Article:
Volume 27, No.1 - Summer 1981
Editor of this issue: Tomas Venclova, Thomas Remeikis
ISSN 0024-5089
Copyright © 1981 LITUANUS Foundation, Inc.



The purpose of the university is to serve science — and science stands above nationality. Precisely such an attitude was true of the Academy of Vilnius for the duration of two hundred years, while the Jesuits were in charge there. When in 1773 the Jesuits withdrew, due to the closing down of their order by Pope Clement XIV, the Academy of Vilnius found itself at the crossroads of reform. Moreover, at about this time, when the Commission for National Education was founded, the national Polish influence became much stronger in the school.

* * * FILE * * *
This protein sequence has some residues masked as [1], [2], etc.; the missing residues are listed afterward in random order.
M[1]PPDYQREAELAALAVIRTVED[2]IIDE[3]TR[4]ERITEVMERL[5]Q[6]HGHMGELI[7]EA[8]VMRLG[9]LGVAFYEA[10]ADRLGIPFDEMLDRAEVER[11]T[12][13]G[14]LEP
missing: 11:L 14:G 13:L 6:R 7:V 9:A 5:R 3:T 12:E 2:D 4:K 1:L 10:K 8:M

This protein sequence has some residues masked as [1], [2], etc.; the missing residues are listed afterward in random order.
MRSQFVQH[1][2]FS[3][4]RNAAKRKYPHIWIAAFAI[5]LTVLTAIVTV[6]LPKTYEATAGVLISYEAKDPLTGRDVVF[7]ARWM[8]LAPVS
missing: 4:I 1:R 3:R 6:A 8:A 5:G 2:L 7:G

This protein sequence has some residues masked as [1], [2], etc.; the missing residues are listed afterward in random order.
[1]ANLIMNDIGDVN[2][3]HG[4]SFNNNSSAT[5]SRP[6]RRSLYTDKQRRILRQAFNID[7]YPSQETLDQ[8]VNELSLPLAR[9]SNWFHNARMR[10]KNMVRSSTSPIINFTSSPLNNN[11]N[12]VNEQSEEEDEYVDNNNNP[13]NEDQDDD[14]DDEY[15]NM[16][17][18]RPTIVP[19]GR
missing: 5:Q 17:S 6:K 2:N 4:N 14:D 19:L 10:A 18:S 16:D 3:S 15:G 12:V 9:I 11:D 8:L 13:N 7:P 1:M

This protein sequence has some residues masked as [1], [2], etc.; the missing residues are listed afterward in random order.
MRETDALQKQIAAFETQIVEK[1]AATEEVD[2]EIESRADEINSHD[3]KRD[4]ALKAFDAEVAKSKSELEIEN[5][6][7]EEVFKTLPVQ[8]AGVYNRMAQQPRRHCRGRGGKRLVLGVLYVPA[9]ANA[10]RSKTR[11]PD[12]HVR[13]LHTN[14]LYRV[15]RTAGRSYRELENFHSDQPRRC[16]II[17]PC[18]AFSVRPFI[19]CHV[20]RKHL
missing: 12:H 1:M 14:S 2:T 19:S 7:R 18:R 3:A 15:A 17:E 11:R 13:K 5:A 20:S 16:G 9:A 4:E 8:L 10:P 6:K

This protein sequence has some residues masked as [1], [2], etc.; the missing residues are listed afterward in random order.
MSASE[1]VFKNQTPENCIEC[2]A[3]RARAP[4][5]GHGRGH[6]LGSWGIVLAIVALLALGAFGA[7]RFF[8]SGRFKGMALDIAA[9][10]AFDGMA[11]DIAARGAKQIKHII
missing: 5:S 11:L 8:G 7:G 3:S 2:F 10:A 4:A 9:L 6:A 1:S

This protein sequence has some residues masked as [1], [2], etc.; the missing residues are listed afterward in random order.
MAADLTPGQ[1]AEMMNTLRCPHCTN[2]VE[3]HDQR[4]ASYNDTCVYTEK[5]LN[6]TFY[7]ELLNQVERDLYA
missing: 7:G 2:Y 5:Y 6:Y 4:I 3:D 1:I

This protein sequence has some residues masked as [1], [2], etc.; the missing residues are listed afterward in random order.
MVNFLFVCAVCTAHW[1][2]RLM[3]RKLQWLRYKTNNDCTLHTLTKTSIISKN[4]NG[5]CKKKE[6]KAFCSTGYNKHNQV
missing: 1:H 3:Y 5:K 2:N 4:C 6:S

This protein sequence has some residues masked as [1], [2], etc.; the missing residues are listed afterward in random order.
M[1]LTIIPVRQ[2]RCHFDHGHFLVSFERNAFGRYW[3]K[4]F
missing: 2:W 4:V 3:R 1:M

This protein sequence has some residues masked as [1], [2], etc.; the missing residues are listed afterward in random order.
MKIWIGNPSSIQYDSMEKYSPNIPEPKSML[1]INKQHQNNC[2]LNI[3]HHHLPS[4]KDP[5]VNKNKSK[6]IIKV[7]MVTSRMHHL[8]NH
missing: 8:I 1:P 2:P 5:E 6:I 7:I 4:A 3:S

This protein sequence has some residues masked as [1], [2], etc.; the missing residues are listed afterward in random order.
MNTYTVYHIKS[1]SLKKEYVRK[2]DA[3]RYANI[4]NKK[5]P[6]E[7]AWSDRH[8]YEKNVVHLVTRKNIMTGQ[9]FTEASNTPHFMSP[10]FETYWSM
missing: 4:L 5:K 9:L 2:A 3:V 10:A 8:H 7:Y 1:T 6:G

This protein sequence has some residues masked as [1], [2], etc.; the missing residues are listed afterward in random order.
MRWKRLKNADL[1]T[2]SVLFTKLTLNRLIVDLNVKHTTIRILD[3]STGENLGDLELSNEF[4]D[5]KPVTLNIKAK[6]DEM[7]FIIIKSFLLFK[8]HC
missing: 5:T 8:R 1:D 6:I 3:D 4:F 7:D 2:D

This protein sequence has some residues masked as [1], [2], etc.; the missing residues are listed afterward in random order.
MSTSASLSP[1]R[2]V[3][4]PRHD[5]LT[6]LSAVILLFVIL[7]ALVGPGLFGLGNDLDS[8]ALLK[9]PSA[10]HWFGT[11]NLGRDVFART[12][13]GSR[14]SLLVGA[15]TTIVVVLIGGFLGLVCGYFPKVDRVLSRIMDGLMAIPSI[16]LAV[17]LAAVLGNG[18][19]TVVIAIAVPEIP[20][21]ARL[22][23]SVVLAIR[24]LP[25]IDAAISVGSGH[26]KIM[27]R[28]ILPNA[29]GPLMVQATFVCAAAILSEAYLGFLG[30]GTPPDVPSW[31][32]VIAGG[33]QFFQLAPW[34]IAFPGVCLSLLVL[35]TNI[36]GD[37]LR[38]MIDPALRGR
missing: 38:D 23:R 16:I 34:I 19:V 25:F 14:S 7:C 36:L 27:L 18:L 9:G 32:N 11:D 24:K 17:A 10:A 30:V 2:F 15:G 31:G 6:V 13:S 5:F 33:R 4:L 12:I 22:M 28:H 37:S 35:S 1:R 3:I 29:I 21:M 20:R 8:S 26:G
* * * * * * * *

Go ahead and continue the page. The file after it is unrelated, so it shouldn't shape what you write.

The very last of such reforms, carried out in 1803 by Czar Alexander I, bestowed upon the University of Vilnius an "Imperial" title. The university was meant to serve an empire, which a short while ago came to include eastern Slav territories — previously governed by Lithuanians — as well as the ethnographic Lithuania itself. The Russian government created a district of education for these newly annexed regions. It belonged to Vilnius and encompassed eight provinces. Adam Jerzy Czartoryski was appointed by the czar as patron of that district and curator of the university. He was an old friend of the czar's, a person who was a descendant of the Lithuanian dynasty of Gediminas but displayed Polish orientation.